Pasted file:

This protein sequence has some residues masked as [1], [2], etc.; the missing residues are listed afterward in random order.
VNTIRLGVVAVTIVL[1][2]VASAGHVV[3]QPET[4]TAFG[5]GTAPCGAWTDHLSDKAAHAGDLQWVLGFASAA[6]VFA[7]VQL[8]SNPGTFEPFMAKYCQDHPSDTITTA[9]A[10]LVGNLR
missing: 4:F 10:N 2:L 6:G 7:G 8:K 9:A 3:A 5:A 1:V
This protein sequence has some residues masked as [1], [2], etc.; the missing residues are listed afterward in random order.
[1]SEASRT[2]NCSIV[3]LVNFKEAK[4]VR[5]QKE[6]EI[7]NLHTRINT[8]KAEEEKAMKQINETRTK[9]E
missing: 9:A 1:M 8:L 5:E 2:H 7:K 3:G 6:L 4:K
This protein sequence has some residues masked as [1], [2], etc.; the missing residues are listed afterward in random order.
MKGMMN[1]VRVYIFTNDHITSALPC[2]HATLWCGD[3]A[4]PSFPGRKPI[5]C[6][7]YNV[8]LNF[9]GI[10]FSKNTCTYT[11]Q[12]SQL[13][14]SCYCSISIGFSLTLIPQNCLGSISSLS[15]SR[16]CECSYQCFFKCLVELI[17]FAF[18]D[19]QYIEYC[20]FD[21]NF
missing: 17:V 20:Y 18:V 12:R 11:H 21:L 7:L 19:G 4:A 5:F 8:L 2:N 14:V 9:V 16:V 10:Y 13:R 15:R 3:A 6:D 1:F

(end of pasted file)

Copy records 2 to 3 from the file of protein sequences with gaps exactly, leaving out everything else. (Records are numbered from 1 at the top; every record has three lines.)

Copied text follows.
This protein sequence has some residues masked as [1], [2], etc.; the missing residues are listed afterward in random order.
[1]SEASRT[2]NCSIV[3]LVNFKEAK[4]VR[5]QKE[6]EI[7]NLHTRINT[8]KAEEEKAMKQINETRTK[9]E
missing: 9:A 1:M 8:L 5:E 2:H 7:K 3:G 6:L 4:K
This protein sequence has some residues masked as [1], [2], etc.; the missing residues are listed afterward in random order.
MKGMMN[1]VRVYIFTNDHITSALPC[2]HATLWCGD[3]A[4]PSFPGRKPI[5]C[6][7]YNV[8]LNF[9]GI[10]FSKNTCTYT[11]Q[12]SQL[13][14]SCYCSISIGFSLTLIPQNCLGSISSLS[15]SR[16]CECSYQCFFKCLVELI[17]FAF[18]D[19]QYIEYC[20]FD[21]NF
missing: 17:V 20:Y 18:V 12:R 11:H 21:L 7:L 19:G 4:A 5:F 8:L 2:N 14:V 9:V 16:V 10:Y 13:R 15:R 3:A 6:D 1:F